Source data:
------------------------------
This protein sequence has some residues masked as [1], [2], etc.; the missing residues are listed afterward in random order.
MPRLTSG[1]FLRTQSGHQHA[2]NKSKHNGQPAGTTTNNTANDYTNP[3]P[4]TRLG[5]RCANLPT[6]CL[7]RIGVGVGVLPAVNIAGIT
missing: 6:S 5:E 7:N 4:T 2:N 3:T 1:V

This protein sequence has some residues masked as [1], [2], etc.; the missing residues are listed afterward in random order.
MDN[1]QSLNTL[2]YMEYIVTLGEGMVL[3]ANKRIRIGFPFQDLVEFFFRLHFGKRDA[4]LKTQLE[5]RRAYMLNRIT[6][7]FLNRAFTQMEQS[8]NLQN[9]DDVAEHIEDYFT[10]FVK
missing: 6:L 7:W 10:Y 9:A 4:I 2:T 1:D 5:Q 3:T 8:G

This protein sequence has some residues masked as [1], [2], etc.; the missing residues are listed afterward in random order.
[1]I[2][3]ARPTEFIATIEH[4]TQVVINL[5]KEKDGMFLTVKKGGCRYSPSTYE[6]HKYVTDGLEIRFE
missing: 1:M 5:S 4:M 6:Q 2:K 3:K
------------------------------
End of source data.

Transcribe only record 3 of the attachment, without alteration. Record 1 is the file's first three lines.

This protein sequence has some residues masked as [1], [2], etc.; the missing residues are listed afterward in random order.
[1]I[2][3]ARPTEFIATIEH[4]TQVVINL[5]KEKDGMFLTVKKGGCRYSPSTYE[6]HKYVTDGLEIRFE
missing: 1:M 5:S 4:M 6:Q 2:K 3:K